Eric Hobsbawm, who’s just died aged 95, was lucky he’s not starting out now. Because, as jobs go, Marxist historian probably isn’t suggested by most careers advisers.
If you were insistent, you might be told, “Well, at least create an attractive brand image. Maybe you could make a lecture on the Russian Revolution into a hit on YouTube, if you can train a kitten to jump backwards every time you say Lenin.”
It could emerge that he was subject to pressure like this, and his publishers insisted he promote his next book by appearing on Strictly Come Dancing. And it was the worry that losing to Jerry Hall in the cha-cha-cha could undermine his work on China’s growth rates under Chairman Mao that brought on the pneumonia that did him in.
Even the discussion about him on Newsnight failed to mention a single thing he’d written, and a typical comment came from Alain de Botton, who said: “He supported some good things. But he also supported some bad things.”
Maybe he’d been misinformed and was told this was a programme about Eric Hobsbawm recorded as a CBeebies special. And his next comment was going to be, “Hello 19th-century weavers, how are you today? Oh dear, machines are putting you out of work? Well, never mind. Instead of making garments for a pre-industrial market, let’s make a tree out of Plasticine instead.”
But his books have been hugely popular and influential, despite being full of long words and written from a Marxist point of view. One possibility is that, along with his colleagues in the Communist Historians Group, he wrote history as it was rarely written, not an account of kings and generals but from a perspective of the majority of the population.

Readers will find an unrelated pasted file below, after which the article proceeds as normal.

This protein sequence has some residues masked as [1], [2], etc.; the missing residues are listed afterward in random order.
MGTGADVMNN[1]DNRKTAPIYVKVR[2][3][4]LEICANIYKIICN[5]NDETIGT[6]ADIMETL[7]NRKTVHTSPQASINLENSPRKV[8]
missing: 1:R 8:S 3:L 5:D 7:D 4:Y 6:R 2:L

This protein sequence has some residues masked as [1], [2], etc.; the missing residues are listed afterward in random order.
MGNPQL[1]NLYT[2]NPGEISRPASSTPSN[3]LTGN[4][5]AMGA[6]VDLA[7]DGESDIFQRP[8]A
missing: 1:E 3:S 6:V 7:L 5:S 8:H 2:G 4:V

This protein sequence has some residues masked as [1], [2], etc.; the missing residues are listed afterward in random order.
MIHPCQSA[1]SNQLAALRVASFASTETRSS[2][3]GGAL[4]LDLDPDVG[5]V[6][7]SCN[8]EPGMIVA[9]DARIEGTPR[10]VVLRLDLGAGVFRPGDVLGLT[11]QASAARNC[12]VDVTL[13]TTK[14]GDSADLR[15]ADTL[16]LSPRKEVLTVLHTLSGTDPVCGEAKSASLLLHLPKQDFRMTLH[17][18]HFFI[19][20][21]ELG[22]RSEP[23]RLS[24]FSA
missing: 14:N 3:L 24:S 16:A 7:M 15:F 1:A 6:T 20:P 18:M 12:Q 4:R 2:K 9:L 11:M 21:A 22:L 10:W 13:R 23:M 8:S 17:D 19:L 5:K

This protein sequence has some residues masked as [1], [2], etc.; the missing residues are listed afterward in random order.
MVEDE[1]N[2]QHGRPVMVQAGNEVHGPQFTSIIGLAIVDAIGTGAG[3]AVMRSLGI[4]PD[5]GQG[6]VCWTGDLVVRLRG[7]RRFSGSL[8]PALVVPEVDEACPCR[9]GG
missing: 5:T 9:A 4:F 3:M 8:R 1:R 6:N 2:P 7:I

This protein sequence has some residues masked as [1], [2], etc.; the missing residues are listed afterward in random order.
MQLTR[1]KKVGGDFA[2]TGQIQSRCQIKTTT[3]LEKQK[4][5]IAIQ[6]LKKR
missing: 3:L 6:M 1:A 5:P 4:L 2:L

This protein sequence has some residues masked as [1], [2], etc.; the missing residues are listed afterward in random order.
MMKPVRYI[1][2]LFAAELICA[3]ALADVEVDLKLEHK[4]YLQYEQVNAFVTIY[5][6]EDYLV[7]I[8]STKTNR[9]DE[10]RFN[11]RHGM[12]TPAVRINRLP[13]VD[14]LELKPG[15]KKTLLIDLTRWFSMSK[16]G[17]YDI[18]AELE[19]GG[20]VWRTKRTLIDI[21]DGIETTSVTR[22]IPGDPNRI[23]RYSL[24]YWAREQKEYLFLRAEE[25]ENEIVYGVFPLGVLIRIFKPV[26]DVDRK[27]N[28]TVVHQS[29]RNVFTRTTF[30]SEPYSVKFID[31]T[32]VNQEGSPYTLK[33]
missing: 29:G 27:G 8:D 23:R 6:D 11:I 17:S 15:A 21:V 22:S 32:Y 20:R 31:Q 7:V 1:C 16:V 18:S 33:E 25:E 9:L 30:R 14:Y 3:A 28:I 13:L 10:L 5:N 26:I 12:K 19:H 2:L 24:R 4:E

That could explain why it appeared difficult to find panellists who could speak with any authority about him, as the Labour Party that would once have provided a list of characters to discuss historical ideas could now hardly come up with anyone. They’re terrified of admitting having an “ideology”. So if asked to explain what they stand for, they make statements such as, “I believe passionately and utterly in people. I’m not one of these politicians that puts biscuits first, or gives priority to bits of coiled-up string or starfish, with me it’s always people. Only this week, while in Leicester, I met three different people, and it reminded me why I believe in people. And those are the values I learned from my grandfather who fought in the Spanish Civil War.”
Hobsbawm was driven to write about the inequalities of the past because he wanted to address the inequalities of the present. The only problem was that he thought the regime accomplishing that was Soviet Russia, when in fact it was starving millions, shooting dissidents, invading anywhere it fancied and signing a pact with Hitler. But no one’s perfect.Reuse content